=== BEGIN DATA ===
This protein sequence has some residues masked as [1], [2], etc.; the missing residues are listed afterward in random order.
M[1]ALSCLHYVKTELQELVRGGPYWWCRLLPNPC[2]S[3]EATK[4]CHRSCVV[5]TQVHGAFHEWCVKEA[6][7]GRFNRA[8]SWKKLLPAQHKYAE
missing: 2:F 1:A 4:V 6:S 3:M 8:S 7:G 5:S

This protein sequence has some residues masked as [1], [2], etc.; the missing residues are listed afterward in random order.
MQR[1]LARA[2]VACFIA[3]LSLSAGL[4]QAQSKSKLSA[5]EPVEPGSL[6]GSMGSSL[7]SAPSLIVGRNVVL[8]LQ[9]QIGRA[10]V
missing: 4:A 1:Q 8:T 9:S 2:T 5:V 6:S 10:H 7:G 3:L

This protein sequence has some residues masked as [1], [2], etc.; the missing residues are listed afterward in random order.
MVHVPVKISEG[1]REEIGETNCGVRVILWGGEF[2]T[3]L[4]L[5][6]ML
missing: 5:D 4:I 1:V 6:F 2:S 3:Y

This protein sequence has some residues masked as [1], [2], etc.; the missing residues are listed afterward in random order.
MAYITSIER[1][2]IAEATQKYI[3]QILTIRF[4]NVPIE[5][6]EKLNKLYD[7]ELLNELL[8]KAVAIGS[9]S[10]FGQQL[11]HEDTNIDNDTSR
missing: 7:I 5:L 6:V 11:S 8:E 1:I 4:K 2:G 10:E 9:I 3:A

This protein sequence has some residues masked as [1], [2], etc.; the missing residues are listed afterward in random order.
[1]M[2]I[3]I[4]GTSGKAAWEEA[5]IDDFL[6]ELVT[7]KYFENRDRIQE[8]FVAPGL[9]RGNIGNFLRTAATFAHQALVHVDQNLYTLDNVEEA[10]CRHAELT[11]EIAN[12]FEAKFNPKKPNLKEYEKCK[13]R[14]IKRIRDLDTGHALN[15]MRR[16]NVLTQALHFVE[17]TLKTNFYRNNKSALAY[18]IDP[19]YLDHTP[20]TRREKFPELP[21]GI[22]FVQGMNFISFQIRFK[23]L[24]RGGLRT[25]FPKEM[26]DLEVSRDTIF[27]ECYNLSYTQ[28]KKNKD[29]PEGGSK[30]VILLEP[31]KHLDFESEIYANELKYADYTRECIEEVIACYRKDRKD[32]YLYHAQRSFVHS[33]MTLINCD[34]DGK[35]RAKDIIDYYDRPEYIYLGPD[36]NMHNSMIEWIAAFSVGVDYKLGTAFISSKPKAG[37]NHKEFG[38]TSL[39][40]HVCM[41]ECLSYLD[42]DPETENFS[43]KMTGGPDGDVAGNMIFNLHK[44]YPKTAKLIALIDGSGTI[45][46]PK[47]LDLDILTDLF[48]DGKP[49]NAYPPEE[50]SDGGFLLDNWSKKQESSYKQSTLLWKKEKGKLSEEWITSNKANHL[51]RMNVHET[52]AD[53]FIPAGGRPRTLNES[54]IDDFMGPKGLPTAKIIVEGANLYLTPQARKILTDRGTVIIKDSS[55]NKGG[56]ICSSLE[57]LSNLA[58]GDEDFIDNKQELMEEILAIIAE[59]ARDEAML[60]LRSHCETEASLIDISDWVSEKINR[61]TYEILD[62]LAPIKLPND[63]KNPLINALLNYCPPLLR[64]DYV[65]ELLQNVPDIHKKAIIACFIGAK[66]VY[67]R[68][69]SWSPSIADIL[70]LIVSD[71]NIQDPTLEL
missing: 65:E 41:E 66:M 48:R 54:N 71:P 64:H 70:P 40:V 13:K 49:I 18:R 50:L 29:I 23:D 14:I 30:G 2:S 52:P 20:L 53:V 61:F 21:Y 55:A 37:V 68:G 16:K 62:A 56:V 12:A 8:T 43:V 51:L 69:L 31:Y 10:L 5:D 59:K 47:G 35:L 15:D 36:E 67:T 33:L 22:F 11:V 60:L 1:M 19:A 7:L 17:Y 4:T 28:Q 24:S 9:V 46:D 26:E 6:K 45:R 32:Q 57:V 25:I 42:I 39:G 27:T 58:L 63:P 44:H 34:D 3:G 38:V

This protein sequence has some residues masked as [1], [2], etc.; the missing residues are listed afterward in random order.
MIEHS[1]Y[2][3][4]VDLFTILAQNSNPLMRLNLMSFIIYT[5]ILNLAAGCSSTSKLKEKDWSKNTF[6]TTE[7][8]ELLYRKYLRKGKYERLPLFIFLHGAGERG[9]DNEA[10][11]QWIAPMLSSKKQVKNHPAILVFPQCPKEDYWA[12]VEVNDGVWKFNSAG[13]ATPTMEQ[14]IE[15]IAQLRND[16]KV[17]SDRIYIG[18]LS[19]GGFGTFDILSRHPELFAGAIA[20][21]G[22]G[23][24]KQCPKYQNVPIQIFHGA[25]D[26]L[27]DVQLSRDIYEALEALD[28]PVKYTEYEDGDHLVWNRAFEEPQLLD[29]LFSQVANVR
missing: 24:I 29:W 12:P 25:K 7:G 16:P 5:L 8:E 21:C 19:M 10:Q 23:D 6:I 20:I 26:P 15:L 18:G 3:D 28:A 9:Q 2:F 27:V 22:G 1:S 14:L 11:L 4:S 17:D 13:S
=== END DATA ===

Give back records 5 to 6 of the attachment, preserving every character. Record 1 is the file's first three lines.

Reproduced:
This protein sequence has some residues masked as [1], [2], etc.; the missing residues are listed afterward in random order.
[1]M[2]I[3]I[4]GTSGKAAWEEA[5]IDDFL[6]ELVT[7]KYFENRDRIQE[8]FVAPGL[9]RGNIGNFLRTAATFAHQALVHVDQNLYTLDNVEEA[10]CRHAELT[11]EIAN[12]FEAKFNPKKPNLKEYEKCK[13]R[14]IKRIRDLDTGHALN[15]MRR[16]NVLTQALHFVE[17]TLKTNFYRNNKSALAY[18]IDP[19]YLDHTP[20]TRREKFPELP[21]GI[22]FVQGMNFISFQIRFK[23]L[24]RGGLRT[25]FPKEM[26]DLEVSRDTIF[27]ECYNLSYTQ[28]KKNKD[29]PEGGSK[30]VILLEP[31]KHLDFESEIYANELKYADYTRECIEEVIACYRKDRKD[32]YLYHAQRSFVHS[33]MTLINCD[34]DGK[35]RAKDIIDYYDRPEYIYLGPD[36]NMHNSMIEWIAAFSVGVDYKLGTAFISSKPKAG[37]NHKEFG[38]TSL[39][40]HVCM[41]ECLSYLD[42]DPETENFS[43]KMTGGPDGDVAGNMIFNLHK[44]YPKTAKLIALIDGSGTI[45][46]PK[47]LDLDILTDLF[48]DGKP[49]NAYPPEE[50]SDGGFLLDNWSKKQESSYKQSTLLWKKEKGKLSEEWITSNKANHL[51]RMNVHET[52]AD[53]FIPAGGRPRTLNES[54]IDDFMGPKGLPTAKIIVEGANLYLTPQARKILTDRGTVIIKDSS[55]NKGG[56]ICSSLE[57]LSNLA[58]GDEDFIDNKQELMEEILAIIAE[59]ARDEAML[60]LRSHCETEASLIDISDWVSEKINR[61]TYEILD[62]LAPIKLPND[63]KNPLINALLNYCPPLLR[64]DYV[65]ELLQNVPDIHKKAIIACFIGAK[66]VY[67]R[68][69]SWSPSIADIL[70]LIVSD[71]NIQDPTLEL
missing: 65:E 41:E 66:M 48:R 54:N 71:P 64:H 70:P 40:V 13:K 49:I 18:R 50:L 29:I 23:D 14:I 30:G 2:S 52:P 20:L 53:V 61:F 21:Y 55:A 37:V 68:G 16:K 62:A 56:V 12:A 8:T 43:V 51:L 69:L 31:Y 10:L 5:D 59:K 47:G 35:L 15:D 36:E 67:T 33:L 22:F 11:V 60:L 1:M 19:A 7:L 17:Y 4:T 28:Q 24:S 9:V 46:D 26:E 6:K 45:R 32:Q 57:V 25:I 42:I 39:G 27:T 58:L 63:P 44:H 34:D 3:G 38:V

This protein sequence has some residues masked as [1], [2], etc.; the missing residues are listed afterward in random order.
MIEHS[1]Y[2][3][4]VDLFTILAQNSNPLMRLNLMSFIIYT[5]ILNLAAGCSSTSKLKEKDWSKNTF[6]TTE[7][8]ELLYRKYLRKGKYERLPLFIFLHGAGERG[9]DNEA[10][11]QWIAPMLSSKKQVKNHPAILVFPQCPKEDYWA[12]VEVNDGVWKFNSAG[13]ATPTMEQ[14]IE[15]IAQLRND[16]KV[17]SDRIYIG[18]LS[19]GGFGTFDILSRHPELFAGAIA[20][21]G[22]G[23][24]KQCPKYQNVPIQIFHGA[25]D[26]L[27]DVQLSRDIYEALEALD[28]PVKYTEYEDGDHLVWNRAFEEPQLLD[29]LFSQVANVR
missing: 24:I 29:W 12:P 25:K 7:G 16:P 5:L 8:E 21:C 19:M 10:Q 23:D 6:I 20:I 26:P 15:L 18:G 3:D 28:A 9:Q 2:F 27:V 22:G 1:S 14:L 11:L 4:S 17:D 13:S